Perhaps more importantly, though, she loved the idea that simply changing her diet back to the way she knew her parents and grandparents to eat could have a very favorable impact on her health. She vividly recalled the days when her family always knew where their food came from. The value of real food, however, slowly degraded over the ensuing decades, and her health followed. Now, for the first time in her adult life, someone had just empowered her with a realistic tool that could allow her to take back her health that had suffered for so long.
After some encouragement that her situation was not hopeless and that she still had the power to make a difference, she decided to proceed with surgery and truly made a good-faith effort towards restricting carb intake.
Effect of carbohydrate restriction
This case serves as an excellent demonstration of the benefits of carbohydrate restriction that I routinely witness in the hospital. This effect was reinforced by the fact that my patient had been admitted to the hospital one day prior to my first encounter with her and had been initially started on the standard “diabetic” diet allowing 60 grams of carbohydrates per meal, 3 times daily. Her glucose was consistently above 150 mg/dL (8.3 mmol/L), and she was given sliding-scale insulin each time (a dose of rapid-acting insulin given before/at meals that is dosed based on the glucose level, most commonly 2 units of insulin for every 50 mg/dL over 150 mg/dL).
Here’s what happened after my low-carb intervention:
The red dot indicates when I initiated the 45-gram carbohydrate restriction and advised her that eating as few carbs as possible was the ideal way to improve her glucoses. Within 3 days, there was marked improvement in the variability of glucose readings and a strong trend toward improved glycemic control. Furthermore, she didn’t require any insulin from that point on. Within 8 days after starting carbohydrate restriction, her pre-meal glucoses had normalized at less than 100 mg/dL (5.5 mmol/L)… all without insulin.
Carbohydrate restriction works
These results are typical – I witness this rapid improvement in glycemic control on a daily basis. This particular case was chosen to illustrate the effectiveness of carbohydrate restriction because of the extent of the data available to me, from both before my intervention and for several days after. Thankfully, though, most patients do not require hospitalization for so many days.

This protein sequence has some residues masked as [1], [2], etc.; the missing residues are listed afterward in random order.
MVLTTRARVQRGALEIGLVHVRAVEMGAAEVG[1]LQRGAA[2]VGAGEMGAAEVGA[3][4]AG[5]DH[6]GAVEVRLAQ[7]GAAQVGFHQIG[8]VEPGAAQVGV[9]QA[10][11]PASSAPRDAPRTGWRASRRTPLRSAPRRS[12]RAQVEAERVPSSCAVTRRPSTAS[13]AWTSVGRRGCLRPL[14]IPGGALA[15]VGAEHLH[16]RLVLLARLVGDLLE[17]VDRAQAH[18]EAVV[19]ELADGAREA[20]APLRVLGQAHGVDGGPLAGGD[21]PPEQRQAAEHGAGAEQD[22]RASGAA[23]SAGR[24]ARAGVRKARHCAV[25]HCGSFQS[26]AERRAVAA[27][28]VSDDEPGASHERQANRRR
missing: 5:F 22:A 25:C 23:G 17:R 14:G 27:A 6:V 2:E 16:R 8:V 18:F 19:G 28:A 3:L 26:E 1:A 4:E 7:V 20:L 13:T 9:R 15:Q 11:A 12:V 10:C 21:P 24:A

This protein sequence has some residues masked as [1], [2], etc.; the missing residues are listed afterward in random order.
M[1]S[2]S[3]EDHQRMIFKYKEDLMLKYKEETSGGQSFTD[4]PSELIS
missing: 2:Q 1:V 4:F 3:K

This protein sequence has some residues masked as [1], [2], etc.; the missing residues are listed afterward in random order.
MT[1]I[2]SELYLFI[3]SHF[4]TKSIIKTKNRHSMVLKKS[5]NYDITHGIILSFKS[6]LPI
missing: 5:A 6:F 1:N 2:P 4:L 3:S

At the completion of my work week, this patient was still hospitalized, awaiting the 2nd surgery and excelling at controlling her diabetes with her new low-carb lifestyle. Though there were a multitude of factors that would ultimately determine her response to treatment, I can be reassured that her diabetes was no longer an active complicating factor. As a result of improved glycemic control, she was given a remarkably better chance at overcoming the infection.
The results speak for themselves: carbohydrate restriction improves glycemic control. In a little over a week, my patient normalized her glucoses with a simple intervention that was quick, safe (no need for insulin or other drugs), and free (no added cost). This treatment modality has the power to transform diabetes care in the hospital. While it certainly helps to have the buy-in and support of hospital staff to achieve similar results, it can be done anytime and anywhere. All it took was an eye-opening discussion between doctor and patient.
Feeling a bit guilty about not carrying quarters to “pay” my patient for the daily exams, I handed her a dollar bill on my 4th visit. She politely refused. She thanked me, however, for the new positive outlook she had. Gone were the days that she felt hopeless about managing her diabetes and associated conditions. Now, she had her eyes set on a full recovery and on continuing to conquer diabetes with real food. With results like that, I’d happily pay a quarter every day.